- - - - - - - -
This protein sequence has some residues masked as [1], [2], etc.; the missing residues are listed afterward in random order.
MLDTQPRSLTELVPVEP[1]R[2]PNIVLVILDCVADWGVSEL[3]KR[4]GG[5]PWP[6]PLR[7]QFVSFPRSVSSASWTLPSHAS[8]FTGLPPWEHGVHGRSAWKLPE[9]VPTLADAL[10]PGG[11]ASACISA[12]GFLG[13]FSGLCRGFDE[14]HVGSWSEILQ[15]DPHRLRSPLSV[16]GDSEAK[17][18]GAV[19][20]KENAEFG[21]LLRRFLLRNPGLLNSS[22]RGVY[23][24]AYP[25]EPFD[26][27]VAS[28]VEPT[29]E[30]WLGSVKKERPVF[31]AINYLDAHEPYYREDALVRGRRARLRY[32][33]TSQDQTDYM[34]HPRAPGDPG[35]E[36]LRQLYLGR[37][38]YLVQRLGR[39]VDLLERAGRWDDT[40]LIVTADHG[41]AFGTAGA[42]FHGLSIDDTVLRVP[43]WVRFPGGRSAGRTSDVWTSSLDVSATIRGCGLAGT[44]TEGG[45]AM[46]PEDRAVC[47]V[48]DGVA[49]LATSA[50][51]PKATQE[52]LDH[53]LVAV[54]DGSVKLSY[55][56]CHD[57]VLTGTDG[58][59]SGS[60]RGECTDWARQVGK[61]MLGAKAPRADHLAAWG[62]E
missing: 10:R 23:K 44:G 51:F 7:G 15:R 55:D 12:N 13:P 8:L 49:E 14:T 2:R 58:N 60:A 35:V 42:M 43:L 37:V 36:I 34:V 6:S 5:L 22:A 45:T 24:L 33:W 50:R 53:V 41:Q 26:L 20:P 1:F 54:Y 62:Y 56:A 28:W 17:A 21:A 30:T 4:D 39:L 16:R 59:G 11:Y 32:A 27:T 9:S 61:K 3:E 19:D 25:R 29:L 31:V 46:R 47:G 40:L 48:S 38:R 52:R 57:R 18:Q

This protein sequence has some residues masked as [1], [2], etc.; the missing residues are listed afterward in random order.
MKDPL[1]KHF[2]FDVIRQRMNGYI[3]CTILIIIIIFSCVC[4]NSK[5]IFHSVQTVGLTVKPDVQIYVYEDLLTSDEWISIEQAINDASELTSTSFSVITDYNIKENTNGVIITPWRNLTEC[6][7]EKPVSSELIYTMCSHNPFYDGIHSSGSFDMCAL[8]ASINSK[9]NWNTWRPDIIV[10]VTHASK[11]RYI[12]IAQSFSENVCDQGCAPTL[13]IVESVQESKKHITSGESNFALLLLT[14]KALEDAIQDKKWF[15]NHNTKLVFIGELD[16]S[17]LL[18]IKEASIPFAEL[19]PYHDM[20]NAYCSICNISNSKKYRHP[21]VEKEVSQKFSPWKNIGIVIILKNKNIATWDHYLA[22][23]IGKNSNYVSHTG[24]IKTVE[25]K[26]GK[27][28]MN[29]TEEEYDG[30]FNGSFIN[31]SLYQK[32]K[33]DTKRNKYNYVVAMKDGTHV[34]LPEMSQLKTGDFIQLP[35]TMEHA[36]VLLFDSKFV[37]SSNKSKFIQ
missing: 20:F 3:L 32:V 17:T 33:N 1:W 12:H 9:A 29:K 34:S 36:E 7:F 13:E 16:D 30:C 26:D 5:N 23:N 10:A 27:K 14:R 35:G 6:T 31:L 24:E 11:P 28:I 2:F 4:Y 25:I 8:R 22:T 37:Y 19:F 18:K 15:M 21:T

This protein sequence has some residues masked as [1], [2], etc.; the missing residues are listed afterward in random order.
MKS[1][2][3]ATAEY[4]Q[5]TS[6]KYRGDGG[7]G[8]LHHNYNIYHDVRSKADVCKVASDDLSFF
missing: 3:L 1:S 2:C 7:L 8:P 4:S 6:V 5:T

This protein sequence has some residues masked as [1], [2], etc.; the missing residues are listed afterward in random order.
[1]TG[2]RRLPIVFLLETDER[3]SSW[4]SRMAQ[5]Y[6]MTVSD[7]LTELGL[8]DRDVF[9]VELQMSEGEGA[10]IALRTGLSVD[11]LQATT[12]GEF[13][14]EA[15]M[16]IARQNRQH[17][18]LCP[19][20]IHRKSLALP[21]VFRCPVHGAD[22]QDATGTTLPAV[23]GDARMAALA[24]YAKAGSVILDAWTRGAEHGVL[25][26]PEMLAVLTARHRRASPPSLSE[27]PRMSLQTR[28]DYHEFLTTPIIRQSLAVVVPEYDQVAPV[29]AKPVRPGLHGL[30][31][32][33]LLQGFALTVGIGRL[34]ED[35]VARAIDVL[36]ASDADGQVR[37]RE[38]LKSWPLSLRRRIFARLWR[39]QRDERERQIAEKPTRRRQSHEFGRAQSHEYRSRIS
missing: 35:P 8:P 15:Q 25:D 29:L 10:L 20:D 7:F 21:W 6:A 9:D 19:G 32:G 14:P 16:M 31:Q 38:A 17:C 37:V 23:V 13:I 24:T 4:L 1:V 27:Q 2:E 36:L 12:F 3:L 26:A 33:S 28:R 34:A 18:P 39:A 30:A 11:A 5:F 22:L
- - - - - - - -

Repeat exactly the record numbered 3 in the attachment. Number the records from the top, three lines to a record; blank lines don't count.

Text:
This protein sequence has some residues masked as [1], [2], etc.; the missing residues are listed afterward in random order.
MKS[1][2][3]ATAEY[4]Q[5]TS[6]KYRGDGG[7]G[8]LHHNYNIYHDVRSKADVCKVASDDLSFF
missing: 3:L 1:S 2:C 7:L 8:P 4:S 6:V 5:T